Multi-site churches and Lutheran Polity

I think it’s helpful to survey the ecclesiology/polity for  a few different faith traditions as a part of figuring out what an emerging multi-site polity might look like.  I was immediately confronted with polity questions when I first started researching a large multi-site congregation and I started trying to figure out just what kind of polity/ecclesiology this was.  Was it similar to Roman Catholic?  Presbyterian?  Lutheran?  Episcopal?  Or maybe something different entirely?  It certainly went beyond the free-church ecclesiology that many of these multi-site churches came out of.  Eventually, I came to the conclusion that multi-site ecclesiology shares something in common with each of those polities, but is in itself something entirely different.  I also don’t thing that there’s just one multi-site ecclesiology/polity; however, I think some generalizations can be made that cover a lot of house church networks and multi-site churches.

So, with that in mind, I thought it would be helpful to look at the polities of several faith traditions and then see how it connects with a multi-site polity.  This time, I’m going to look at Lutheran polity, specifically that of the ELCA.  In actuality, Lutherans have lots of different polities – not just one.  So, to make this concrete, I’m going to consider the polity of the Evangelical Lutheran Church in America (ELCA).

Great latitude exists for Lutherans in church organization. Lutheran territorial churches and denominations run the gamut from congregationally-governed free-churches to episcopally-governed state churches.  For Lutherans, it is God who gathers the people, and the church must then create the organizational type to best support its mission.  Thus, much of church organization falls under the category of adiaphora for Lutherans. However, the one non-negotiable aspect of church polity is the “existence of an office of ministry to the gospel.”  Though the forms that surround and support this office can change, this office must remain.

The ELCA has chosen to include the office of bishop within its structure, but it differs from episcopal polity churches in that it does not technically employ a hierarchical structure.  The ELCA is one church that exists in three expressions: congregations, synods, and churchwide.  These three expressions of church are interrelated with one another and engage in different aspects of mission. Though synods and churchwide are also considered to be church in the ELCA, it does not employ the term local to describe them.  This term is reserved for congregations, similar to free-church polities.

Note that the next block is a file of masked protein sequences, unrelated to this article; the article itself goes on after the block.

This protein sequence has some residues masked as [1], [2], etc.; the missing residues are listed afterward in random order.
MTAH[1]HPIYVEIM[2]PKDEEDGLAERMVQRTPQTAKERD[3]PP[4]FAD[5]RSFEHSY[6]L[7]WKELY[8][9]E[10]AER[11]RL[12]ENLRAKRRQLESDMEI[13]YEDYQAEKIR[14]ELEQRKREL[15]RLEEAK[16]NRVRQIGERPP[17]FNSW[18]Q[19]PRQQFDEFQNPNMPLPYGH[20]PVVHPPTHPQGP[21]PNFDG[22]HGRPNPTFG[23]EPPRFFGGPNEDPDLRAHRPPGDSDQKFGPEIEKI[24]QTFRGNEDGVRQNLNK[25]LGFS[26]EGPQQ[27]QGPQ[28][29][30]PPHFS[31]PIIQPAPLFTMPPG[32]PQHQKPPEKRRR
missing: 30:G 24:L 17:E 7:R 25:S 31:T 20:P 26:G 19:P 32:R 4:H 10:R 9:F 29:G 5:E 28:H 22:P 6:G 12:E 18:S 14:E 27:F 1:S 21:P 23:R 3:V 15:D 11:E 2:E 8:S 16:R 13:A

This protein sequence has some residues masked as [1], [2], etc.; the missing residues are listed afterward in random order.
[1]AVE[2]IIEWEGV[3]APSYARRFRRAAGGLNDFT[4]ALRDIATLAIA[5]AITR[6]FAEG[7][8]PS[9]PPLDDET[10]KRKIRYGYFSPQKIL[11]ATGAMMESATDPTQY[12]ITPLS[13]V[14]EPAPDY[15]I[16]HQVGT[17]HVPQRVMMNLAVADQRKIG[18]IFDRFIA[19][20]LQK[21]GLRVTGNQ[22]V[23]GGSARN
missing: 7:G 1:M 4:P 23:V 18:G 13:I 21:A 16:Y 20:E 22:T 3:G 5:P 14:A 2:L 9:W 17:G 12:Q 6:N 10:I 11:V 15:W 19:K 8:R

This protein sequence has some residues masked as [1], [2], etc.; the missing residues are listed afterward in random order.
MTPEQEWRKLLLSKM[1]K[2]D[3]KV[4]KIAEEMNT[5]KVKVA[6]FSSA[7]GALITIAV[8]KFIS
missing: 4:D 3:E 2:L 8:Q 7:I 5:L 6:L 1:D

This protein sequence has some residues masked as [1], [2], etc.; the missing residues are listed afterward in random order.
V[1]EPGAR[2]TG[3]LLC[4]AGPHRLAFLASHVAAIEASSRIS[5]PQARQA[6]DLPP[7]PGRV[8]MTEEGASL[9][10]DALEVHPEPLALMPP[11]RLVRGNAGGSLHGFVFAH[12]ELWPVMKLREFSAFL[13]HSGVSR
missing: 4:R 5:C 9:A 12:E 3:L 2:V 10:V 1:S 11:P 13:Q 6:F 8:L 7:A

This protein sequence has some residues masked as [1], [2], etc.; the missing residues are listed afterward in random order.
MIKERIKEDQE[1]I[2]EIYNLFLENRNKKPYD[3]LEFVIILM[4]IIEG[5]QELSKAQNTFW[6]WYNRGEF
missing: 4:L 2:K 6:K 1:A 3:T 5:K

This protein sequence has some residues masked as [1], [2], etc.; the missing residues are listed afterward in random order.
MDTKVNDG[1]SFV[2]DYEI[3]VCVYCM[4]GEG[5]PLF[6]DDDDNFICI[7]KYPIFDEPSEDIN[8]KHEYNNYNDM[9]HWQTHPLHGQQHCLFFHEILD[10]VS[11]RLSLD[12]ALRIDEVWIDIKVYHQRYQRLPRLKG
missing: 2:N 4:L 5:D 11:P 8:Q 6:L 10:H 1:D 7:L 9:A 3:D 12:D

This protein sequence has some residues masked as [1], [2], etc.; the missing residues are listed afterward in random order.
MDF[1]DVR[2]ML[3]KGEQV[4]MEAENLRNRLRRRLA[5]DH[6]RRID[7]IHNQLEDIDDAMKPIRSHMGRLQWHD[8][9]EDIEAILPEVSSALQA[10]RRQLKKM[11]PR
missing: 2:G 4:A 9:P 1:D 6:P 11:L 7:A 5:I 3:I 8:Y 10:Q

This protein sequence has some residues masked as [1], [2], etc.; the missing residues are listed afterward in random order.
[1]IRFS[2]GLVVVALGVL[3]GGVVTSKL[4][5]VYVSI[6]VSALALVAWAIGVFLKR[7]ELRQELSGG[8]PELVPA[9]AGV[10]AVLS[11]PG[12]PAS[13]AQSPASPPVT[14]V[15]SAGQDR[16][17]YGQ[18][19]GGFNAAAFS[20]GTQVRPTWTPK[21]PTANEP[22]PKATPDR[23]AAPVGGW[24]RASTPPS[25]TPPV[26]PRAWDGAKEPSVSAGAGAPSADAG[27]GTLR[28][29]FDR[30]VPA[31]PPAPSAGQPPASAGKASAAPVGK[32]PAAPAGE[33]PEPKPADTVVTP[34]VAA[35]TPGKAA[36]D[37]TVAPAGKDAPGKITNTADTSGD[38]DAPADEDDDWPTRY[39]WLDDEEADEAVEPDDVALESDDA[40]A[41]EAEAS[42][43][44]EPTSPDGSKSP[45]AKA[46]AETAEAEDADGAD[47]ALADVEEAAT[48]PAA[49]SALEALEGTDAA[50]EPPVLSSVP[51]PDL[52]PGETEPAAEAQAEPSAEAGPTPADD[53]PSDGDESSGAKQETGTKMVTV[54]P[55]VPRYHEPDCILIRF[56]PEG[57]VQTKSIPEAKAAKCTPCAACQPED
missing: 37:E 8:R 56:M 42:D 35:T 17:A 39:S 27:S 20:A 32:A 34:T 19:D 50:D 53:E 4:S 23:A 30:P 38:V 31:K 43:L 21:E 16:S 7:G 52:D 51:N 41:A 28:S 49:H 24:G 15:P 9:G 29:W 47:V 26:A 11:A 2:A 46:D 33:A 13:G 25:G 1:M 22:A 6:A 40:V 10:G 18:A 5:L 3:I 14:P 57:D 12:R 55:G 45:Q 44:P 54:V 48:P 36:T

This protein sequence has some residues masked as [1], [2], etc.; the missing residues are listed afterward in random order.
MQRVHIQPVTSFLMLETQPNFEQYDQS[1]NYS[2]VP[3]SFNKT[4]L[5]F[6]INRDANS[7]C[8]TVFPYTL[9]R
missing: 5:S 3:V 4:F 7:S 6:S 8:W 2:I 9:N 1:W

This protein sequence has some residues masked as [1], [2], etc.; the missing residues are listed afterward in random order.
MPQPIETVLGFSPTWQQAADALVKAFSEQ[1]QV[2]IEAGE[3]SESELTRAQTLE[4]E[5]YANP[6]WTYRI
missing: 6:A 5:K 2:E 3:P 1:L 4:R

A multi-site ecclesiology shares with the ELCA an understanding of church that sees it as something more than a local gathering of believers. For both of these ecclesiologies, church is something that has a larger organizational presence beyond a local gathering. For the ELCA, this is found in synods and churchwide, while for some multi-site churches, the idea of church extends to the worldwide network, each worship center within the network, and also the small groups or house churches which also convene on a smaller level. This is clearly transforming free-church ideas while not simply adopting other ecclesiologies.

So, can multi-site churches fit within ELCA polity?  I think so.  It doesn’t appear that there is anything prohibiting them, and Lutheran polity/ecclesiology is certainly flexible enough to accommodate them.  In future posts I will ask similar questions of Presbyterians, Roman Catholics, Episcopalians, and Free-churches.

ELCA/Lutheran polity sources:
Chapter three of the ELCA constitution, “The Nature of the Church.”  It can be found here.

The Missional Church and Denominations, ed. Craig Van Gelder.  Especially Dan Anderson’s chapter on the ELCA.

Lutheranism: The Theological Movement and it’s Confessional Writings, Eric Gritsch and Robert Jenson (pp. 136, 204)


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